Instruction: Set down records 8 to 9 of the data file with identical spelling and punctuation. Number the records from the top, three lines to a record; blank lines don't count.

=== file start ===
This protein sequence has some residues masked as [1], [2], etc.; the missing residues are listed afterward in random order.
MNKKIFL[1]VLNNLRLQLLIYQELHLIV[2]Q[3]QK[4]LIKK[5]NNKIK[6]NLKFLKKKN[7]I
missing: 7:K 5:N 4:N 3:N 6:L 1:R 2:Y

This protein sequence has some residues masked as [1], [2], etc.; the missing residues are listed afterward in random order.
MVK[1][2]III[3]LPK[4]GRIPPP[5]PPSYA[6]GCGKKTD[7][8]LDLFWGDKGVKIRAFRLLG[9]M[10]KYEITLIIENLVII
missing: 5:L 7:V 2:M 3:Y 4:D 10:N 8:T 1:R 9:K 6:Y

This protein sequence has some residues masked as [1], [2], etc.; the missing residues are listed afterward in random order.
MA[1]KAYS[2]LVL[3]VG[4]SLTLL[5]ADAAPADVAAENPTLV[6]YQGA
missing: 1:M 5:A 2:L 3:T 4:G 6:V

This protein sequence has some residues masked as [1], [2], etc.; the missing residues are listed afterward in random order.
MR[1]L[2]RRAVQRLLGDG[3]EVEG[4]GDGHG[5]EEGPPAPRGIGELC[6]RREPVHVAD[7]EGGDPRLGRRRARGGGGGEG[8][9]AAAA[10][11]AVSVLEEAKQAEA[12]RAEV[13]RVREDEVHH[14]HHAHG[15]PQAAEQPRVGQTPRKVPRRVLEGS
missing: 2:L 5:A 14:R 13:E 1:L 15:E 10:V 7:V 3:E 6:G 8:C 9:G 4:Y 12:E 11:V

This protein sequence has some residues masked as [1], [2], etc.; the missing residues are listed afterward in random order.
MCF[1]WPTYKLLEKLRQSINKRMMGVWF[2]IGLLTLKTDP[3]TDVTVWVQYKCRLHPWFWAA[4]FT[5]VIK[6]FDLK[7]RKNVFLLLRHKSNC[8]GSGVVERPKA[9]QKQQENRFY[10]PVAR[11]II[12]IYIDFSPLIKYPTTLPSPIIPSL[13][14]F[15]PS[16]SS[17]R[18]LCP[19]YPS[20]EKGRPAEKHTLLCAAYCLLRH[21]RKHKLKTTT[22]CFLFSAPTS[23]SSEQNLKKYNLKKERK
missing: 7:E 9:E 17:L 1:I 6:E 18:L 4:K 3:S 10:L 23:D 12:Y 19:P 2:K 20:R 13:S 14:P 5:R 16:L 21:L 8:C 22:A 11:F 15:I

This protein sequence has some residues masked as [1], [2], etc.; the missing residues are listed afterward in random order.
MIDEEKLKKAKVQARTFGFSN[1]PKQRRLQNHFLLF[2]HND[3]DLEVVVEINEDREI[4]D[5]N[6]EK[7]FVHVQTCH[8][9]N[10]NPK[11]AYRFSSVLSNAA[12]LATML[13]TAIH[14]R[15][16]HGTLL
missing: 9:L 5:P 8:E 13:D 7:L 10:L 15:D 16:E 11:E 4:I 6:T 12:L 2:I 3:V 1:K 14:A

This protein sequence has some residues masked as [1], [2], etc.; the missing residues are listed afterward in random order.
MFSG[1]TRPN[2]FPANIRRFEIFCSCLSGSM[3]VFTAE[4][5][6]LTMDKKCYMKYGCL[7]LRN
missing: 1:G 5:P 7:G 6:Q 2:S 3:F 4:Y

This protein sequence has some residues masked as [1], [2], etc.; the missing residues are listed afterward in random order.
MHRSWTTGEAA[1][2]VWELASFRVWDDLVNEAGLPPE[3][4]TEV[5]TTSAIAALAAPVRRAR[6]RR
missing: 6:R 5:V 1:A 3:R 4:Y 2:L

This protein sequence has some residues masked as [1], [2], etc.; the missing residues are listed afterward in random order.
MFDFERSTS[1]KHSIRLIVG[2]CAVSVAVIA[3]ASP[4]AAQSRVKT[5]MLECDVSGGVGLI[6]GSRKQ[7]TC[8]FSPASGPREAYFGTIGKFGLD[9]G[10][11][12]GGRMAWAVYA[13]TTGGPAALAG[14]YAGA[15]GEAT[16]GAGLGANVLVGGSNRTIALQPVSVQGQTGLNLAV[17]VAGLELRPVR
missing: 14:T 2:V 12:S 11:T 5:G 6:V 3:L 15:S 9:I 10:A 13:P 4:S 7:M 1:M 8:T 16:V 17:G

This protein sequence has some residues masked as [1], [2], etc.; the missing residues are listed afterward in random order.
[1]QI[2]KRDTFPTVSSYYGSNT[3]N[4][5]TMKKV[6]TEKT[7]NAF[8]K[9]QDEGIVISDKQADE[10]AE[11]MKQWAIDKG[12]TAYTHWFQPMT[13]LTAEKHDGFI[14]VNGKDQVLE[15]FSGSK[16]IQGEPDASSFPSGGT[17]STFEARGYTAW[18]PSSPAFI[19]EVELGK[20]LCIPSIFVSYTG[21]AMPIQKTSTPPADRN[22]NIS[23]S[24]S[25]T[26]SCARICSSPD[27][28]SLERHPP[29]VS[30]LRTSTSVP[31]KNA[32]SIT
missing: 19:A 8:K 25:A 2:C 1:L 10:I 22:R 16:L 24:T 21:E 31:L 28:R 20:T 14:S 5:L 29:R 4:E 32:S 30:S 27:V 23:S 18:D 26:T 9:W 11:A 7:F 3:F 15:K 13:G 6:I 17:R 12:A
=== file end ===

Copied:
This protein sequence has some residues masked as [1], [2], etc.; the missing residues are listed afterward in random order.
MHRSWTTGEAA[1][2]VWELASFRVWDDLVNEAGLPPE[3][4]TEV[5]TTSAIAALAAPVRRAR[6]RR
missing: 6:R 5:V 1:A 3:R 4:Y 2:L

This protein sequence has some residues masked as [1], [2], etc.; the missing residues are listed afterward in random order.
MFDFERSTS[1]KHSIRLIVG[2]CAVSVAVIA[3]ASP[4]AAQSRVKT[5]MLECDVSGGVGLI[6]GSRKQ[7]TC[8]FSPASGPREAYFGTIGKFGLD[9]G[10][11][12]GGRMAWAVYA[13]TTGGPAALAG[14]YAGA[15]GEAT[16]GAGLGANVLVGGSNRTIALQPVSVQGQTGLNLAV[17]VAGLELRPVR
missing: 14:T 2:V 12:S 11:T 5:G 6:V 3:L 15:S 9:I 10:A 13:P 4:S 7:M 1:M 8:T 16:V 17:G